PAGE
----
He said Nauvoo is a popular tourist attraction. After the Church began restoring some of the old homes here, there has been a growing effort among townspeople to beautify their homes and other areas. Some of the old-fashioned river boat tours on the Mississippi dock in nearby Keokuk, Iowa. Many passengers then take short bus rides to spend a few hours in Nauvoo.

Pres. and Sister Pierce own and operate a motel in Nauvoo, and he works in maintenance for Nauvoo Restoration Inc. "About 65 percent of tourists who come to this area especially to visit Nauvoo are LDS," according to Pres. Pierce. "It means a lot to them to see these Church historical sites. The youth especially enjoy coming here. They see living examples of what life was like for the early saints; when they study Church history, it means so much more to them."

He noted Church members enjoy a good relationship with other citizens in Nauvoo today. "We've been encouraging members to be more civic minded," he said. "A lot of members belong to clubs, work on community service efforts, and serve on school boards. Several have served on the city council and the library board.

In addition to serving as mayor, Pres. Pierce has been president of the Lions Club, and has served on the board of the Chamber of Commerce and the Park District, and on the boat harbor committee.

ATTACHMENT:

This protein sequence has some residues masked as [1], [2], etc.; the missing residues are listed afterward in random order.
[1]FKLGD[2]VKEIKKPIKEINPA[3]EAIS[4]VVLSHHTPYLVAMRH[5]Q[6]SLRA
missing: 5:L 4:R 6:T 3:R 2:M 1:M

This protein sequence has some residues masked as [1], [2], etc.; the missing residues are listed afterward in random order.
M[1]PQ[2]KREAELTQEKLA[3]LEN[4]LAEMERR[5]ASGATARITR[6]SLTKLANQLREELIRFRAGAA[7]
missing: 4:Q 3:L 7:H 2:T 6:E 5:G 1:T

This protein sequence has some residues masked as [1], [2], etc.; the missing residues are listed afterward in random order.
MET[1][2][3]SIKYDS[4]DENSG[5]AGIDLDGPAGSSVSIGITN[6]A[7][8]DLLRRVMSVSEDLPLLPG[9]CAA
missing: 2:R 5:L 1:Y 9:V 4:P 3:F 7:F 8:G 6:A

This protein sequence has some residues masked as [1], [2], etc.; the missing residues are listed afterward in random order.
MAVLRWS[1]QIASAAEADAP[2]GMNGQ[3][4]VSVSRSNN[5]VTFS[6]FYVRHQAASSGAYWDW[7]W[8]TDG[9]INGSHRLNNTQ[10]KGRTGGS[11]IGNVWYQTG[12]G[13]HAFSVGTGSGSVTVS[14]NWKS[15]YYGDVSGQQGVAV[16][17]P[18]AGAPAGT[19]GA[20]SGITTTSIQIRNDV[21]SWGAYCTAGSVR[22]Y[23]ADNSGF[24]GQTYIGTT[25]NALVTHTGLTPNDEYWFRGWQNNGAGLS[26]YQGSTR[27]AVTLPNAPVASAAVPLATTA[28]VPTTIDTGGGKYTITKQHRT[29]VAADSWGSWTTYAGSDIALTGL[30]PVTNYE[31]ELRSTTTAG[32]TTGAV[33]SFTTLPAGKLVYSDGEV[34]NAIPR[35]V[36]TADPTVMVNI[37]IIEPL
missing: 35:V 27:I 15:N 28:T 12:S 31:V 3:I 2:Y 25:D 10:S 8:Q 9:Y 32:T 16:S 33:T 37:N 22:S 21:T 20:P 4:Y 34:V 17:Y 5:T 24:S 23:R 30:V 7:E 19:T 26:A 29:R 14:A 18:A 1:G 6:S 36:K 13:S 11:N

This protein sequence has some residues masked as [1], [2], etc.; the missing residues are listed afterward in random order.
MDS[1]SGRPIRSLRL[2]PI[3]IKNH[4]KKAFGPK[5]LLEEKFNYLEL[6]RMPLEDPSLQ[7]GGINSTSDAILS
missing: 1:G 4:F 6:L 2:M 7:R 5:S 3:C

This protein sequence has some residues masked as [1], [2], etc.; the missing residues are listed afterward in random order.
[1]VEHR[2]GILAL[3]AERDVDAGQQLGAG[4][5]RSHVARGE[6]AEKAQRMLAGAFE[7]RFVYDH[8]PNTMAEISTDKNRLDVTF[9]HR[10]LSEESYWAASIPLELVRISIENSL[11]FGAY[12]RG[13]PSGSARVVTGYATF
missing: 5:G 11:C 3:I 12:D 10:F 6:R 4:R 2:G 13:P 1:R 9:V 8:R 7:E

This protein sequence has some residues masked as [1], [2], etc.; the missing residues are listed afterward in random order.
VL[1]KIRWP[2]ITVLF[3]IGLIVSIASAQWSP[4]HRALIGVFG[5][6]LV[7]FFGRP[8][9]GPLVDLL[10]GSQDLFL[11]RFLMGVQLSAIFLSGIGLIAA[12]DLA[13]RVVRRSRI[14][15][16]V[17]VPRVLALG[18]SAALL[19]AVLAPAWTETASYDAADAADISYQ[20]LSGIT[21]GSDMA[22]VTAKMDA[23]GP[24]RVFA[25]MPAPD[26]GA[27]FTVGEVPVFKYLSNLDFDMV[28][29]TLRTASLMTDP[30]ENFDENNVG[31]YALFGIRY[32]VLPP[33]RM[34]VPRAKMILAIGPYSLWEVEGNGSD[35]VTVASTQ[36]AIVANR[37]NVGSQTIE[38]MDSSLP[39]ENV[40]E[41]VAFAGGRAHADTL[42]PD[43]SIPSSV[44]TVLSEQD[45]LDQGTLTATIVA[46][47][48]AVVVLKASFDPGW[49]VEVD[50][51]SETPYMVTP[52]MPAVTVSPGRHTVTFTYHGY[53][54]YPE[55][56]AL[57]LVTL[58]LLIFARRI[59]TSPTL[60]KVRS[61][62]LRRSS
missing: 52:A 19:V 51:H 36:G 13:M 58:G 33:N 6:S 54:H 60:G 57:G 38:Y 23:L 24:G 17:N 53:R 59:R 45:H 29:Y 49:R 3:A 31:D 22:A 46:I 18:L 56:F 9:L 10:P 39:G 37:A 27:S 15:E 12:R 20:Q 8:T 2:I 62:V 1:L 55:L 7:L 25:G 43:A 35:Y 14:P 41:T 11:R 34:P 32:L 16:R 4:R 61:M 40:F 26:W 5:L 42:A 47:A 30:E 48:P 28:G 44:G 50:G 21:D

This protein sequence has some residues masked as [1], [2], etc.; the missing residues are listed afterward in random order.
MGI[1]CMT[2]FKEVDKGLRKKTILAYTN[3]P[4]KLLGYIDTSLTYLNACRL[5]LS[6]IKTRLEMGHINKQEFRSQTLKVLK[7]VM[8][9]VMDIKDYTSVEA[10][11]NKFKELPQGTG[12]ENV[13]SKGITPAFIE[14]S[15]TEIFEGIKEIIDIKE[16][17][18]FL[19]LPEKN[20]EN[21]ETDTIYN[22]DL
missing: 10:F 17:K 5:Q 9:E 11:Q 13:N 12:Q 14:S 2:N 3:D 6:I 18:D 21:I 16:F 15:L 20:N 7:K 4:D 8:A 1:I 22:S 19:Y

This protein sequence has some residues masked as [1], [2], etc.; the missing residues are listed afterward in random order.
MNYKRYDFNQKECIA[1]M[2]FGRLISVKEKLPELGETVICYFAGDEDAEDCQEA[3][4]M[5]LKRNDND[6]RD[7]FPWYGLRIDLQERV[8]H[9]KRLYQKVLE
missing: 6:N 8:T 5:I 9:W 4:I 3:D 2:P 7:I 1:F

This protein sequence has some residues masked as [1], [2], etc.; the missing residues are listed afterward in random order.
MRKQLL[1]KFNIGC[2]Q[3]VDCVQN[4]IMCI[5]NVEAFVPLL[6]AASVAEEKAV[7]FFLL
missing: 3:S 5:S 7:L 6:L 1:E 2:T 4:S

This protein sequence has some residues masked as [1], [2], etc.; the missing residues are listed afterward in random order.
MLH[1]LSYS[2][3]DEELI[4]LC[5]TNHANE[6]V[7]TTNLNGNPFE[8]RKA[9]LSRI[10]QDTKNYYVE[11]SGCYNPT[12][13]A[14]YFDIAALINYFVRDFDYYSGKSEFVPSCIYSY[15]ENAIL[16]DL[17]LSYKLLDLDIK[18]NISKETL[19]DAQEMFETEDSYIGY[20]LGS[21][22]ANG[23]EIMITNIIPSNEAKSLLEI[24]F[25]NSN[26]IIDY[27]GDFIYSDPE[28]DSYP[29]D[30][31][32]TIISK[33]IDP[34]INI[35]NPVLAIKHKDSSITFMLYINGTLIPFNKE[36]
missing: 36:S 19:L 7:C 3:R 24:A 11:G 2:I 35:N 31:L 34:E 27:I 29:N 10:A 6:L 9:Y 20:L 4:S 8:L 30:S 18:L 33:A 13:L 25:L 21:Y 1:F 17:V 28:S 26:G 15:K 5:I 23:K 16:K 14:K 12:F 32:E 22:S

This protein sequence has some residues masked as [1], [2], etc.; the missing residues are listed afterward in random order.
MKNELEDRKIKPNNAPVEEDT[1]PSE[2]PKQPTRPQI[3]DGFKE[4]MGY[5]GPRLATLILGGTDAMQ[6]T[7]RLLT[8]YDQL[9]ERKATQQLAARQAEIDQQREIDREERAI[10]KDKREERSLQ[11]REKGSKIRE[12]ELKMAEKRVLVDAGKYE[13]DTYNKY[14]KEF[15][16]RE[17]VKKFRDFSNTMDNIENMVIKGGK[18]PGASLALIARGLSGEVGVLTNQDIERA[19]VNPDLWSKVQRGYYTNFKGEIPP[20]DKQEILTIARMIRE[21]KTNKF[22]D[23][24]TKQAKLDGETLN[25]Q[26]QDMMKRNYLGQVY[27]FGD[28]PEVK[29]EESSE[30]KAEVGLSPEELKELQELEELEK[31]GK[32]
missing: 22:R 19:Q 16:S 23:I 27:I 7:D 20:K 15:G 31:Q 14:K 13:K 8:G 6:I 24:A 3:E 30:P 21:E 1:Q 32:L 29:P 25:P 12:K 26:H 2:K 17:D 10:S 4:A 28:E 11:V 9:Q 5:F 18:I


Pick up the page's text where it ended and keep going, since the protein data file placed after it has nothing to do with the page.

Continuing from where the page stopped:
"Our relationships with the different towns in the area is really tremendous. We have only five families who are LDS in Carthage. The townspeople get to see a lot of Latter-day Saints because of the visitors going there. We always get good comments.

"The relationship we have here in Nauvoo is tremendous. In a town with a population of over 1,200, we have six religious denominations. The town is predominantly Catholic. When I was a bishop (1979-1982), I belonged to the ministerial society; the bishop of the Nauvoo Ward now belongs to it. Members of the Church participate in all kinds of community activities. The townspeople support us during the annual `City of Joseph' pageant."

Members in the stake don't just bask in the history that surrounds them; they also work to add to the spirit of Nauvoo. Regular attendance at the temple in Chicago helps strengthen the stake. Home teaching and visiting teaching receive constant emphasis.

"The strength of the stake, which was created in 1979 by President Ezra Taft Benson, then of the Council of the Twelve, lies in the dedication of its members," declared Pres. Pierce.

He said that for many years the Church relied heavily on members moving in from other areas to provide leadership in the wards and branches. More and more, leadership positions now are being filled with long-time resident members. "It shows a maturity when we can take care of our own and don't have to rely on people coming in," the stake president affirmed.

When Pres. Pierce was elected mayor, it took a while for him to realize he held the same civic office once held by Joseph Smith. He doesn't dwell on the connection, and talks about it only when others mention it.

"Whenever you serve, you always feel a certain challenge, and maybe wonder if someone else could do a better job," he said of his calling as stake president. "But I've always had a desire to serve wherever I've been called. I try to do the best that I can. I don't think I'm any different from any other stake president. It's a challenge to know I'm responsible for about 1,700 brothers and sisters. Thank goodness for good counselors, bishops and branch presidents!"